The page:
I struggle to find a more striking example of bloody-mindedness on the Government’s part than its approach to proposed reform of the Equality Act 2010. My particular bugbear concerns its plans to abolish the statutory questionnaire procedure – S.138 EqA.
When it opened consultation on the issue back in May this year, the Government complained of seeing no evidence that S.138 ‘had the intended effect of encouraging settlement of claims without recourse to tribunals or the courts’. However, this was never the purpose of statutory questionnaires. The antecedent discrimination legislation, such as S.74 of the Sex Discrimination Act 1975 and S.65 of the Race Relations Act 1976, made it clear that questionnaires assist the claimant in establishing facts from which the tribunal can draw an inference of discrimination. See, for example, Igen Ltd (formerly Leeds Careers Guidance) and ors v Wong and other cases 2005 ICR 931 (Brief 777), where the Court of Appeal highlighted the importance of statutory questionnaires in the context of the burden of proof.
In its response to the consultation, the Government conceded this point. However, notwithstanding 83% opposition, it has decided to push ahead with its plans by way of amendments to the Enterprise and Regulatory Reform Bill, citing that questionnaires encourage undesirable ‘micro-management’ of the tribunal process and are a burden on business.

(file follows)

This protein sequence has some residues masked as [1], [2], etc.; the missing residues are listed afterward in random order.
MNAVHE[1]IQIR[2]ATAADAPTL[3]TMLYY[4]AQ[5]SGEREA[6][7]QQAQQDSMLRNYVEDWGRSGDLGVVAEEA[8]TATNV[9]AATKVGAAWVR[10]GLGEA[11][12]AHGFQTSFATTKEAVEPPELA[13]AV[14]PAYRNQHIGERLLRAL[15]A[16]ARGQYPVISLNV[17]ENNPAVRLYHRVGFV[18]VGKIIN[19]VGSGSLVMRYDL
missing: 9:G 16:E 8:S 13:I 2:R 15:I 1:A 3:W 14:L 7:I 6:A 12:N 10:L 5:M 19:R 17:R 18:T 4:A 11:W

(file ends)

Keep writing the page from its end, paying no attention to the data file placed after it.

Understandably, this has given rise to some protest. The Law Society, for example, warns that questionnaires serve the purpose of discouraging cases which have no merit, and encourage employees to ask all their questions at once rather than through a time-consuming informal inquiry process.However, others welcome this new development. One law firm claims that, in its experience, questionnaires are rarely used and amount to nothing more than a ‘fishing expedition’. Such comments, coming as they do from the coal face of tribunal litigation, cannot be ignored… But whatever the pros and cons of the proposal, it seems to me that the Government’s wilful misunderstanding and refusal to engage fully with the issues demonstrate that it has ridden roughshod over the debate here, in the interests, no doubt, of cutting costs and repairing the economy. This blinkered approach can never be a good way of effecting reform.